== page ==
News / Africa

Egypt to Vote in Parliamentary Poll Amidst Uncertainty

An Egyptian man rests on a fence in Tahrir Square in Cairo, Egypt, Sunday, Nov. 27, 2011. Egypt's activists are staging a massive protest in Cairo's Tahrir Square to press demands for the country's military rulers to step down. The Sunday rally, dubbed "L
An Egyptian man rests on a fence in Tahrir Square in Cairo, Egypt, Sunday, Nov. 27, 2011. Egypt's activists are staging a massive protest in Cairo's Tahrir Square to press demands for the country's military rulers to step down. The Sunday rally, dubbed "L

Multimedia

Audio
  • Clottey interview with political analyst Gamal Nkrumah, who is also an editor of Al-Ahram newspaper in Egypt

Peter Clottey

An Egyptian political analyst says there are security concerns as anti-government protesters demand the formation of an interim civilian government ahead of Monday’s legislative election.

Gamal Nkrumah, who is an editor of Al-Ahram newspaper in Egypt, says while the military enjoys support from an older generation, it has little or none from young people who want the leadership to immediately relinquish power.

“The general view in the country is confusion,” said Nkrumah. “There is a large number of younger people who are very anti-military [but] by and large the majority over 40 are for the military because since the revolution, there has been a near breakdown in law and order in many parts of the country.”

A number of the revolutionary youth groups leading the protests have proposed that Nobel Prize laureate Mohamed ElBaradei head an interim civilian administration with deputies from across the political spectrum. They want the proposed body to replace the military leadership in supervising Egypt's transition to democracy.

But the head of the Supreme Council of the Armed Forces Mohamed Tantawi warns of “extremely grave” consequences if the country's current political turmoil does not end quickly. He said the ruling military council “will not allow troublemakers to meddle” in Monday’s parliamentary vote.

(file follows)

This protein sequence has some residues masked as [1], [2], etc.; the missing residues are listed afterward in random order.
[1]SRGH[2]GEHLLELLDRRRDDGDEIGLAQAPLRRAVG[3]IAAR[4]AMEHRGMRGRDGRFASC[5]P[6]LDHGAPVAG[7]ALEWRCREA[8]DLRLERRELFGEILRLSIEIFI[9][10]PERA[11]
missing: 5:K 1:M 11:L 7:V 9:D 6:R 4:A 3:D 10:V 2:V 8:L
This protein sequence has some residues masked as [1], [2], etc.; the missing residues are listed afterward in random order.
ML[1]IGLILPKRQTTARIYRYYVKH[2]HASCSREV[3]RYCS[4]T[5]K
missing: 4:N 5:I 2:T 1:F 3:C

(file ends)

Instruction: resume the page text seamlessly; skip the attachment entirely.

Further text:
Many Egyptians are expressing security concern about the polls. Nkrumah underscored the need to ensure voters are protected during the election.

“It’s an uncertain situation. A lot of the police and armed forces and the various security organizations in the country are stuck in Tahrir Square, and that leaves few policemen and army security men to police the different polling stations,” said Nkrumah. “A lot of Egyptians will tell you we are going to cast our votes, but we are uncertain as to if violence will erupt, in and around the polling stations, but we are going, nevertheless.”

There is a “hefty” fine for citizens who fail to vote. “The very wealthy might afford to pay the fine and not to risk their lives by going to the various polling stations. However, the vast majority of Egyptians cannot afford this fine.”

Observers see Monday’s vote as the first free fair and transparently organized vote in a multiparty system in decades. Citizens abroad can vote in Egypt’s embassies and consulates around the world.

Nkrumah said there seems to be a mix-up about the success of the uprising which some analysts blame for Egypt’s current economic challenges.

“A lot of people feel that the revolutionary activity, the taste of freedom might be very seductive to the young, however that economically, the country is in ruins because of the protests in Tahrir Square and the revolution,” said Nkrumah.

You May Like

Turkey's Controversial Reform Bill Giving Investors Jitters

Homeland security reform bill will give police new powers in search, seizure, detention and arrests, while restricting the rights of suspects, their attorneys More

Audio Slideshow In Kenyan Prison, Good Grades Are Path to Freedom